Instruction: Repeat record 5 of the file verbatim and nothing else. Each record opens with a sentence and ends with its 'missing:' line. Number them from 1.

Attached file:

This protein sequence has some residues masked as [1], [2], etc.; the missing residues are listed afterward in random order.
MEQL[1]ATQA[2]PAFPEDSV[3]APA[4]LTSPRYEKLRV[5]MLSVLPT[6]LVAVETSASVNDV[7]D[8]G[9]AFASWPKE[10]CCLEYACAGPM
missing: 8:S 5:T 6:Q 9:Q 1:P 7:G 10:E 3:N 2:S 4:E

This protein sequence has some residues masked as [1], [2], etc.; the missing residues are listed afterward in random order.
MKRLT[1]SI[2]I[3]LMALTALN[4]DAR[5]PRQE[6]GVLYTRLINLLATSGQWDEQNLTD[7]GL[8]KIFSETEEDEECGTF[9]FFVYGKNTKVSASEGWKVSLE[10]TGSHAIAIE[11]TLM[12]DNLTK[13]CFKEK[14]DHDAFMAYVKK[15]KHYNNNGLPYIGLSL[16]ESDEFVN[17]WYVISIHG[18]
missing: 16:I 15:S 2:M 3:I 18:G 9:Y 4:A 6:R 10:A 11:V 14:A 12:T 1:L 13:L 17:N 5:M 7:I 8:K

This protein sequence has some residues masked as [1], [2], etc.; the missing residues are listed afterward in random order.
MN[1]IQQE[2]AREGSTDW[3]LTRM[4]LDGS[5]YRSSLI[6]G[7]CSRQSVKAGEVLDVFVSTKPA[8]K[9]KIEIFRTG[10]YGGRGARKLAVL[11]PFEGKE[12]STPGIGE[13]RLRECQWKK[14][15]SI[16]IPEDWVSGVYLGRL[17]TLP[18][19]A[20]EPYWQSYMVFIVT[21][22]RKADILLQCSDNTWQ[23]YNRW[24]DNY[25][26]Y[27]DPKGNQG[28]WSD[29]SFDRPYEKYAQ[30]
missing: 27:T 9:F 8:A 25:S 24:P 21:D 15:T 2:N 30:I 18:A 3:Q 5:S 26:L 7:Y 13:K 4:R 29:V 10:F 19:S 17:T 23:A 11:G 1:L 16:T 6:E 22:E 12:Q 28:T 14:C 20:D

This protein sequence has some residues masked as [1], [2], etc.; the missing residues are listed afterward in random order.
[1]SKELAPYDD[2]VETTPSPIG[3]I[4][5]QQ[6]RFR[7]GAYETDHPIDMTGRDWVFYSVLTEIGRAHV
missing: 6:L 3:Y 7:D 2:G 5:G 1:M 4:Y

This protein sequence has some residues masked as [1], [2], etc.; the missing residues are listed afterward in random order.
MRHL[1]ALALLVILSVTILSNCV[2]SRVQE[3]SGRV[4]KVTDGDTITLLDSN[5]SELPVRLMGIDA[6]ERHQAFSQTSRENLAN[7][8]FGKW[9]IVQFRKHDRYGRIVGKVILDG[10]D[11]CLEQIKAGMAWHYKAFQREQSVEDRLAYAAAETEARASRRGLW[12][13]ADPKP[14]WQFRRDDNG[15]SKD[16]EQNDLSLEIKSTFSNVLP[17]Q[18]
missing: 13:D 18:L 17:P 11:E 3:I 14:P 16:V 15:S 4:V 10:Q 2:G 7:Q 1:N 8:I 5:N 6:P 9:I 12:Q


This protein sequence has some residues masked as [1], [2], etc.; the missing residues are listed afterward in random order.
MRHL[1]ALALLVILSVTILSNCV[2]SRVQE[3]SGRV[4]KVTDGDTITLLDSN[5]SELPVRLMGIDA[6]ERHQAFSQTSRENLAN[7][8]FGKW[9]IVQFRKHDRYGRIVGKVILDG[10]D[11]CLEQIKAGMAWHYKAFQREQSVEDRLAYAAAETEARASRRGLW[12][13]ADPKP[14]WQFRRDDNG[15]SKD[16]EQNDLSLEIKSTFSNVLP[17]Q[18]
missing: 13:D 18:L 17:P 11:E 3:I 14:P 16:V 15:S 4:V 10:Q 2:G 7:Q 1:N 8:I 5:N 6:P 9:I 12:Q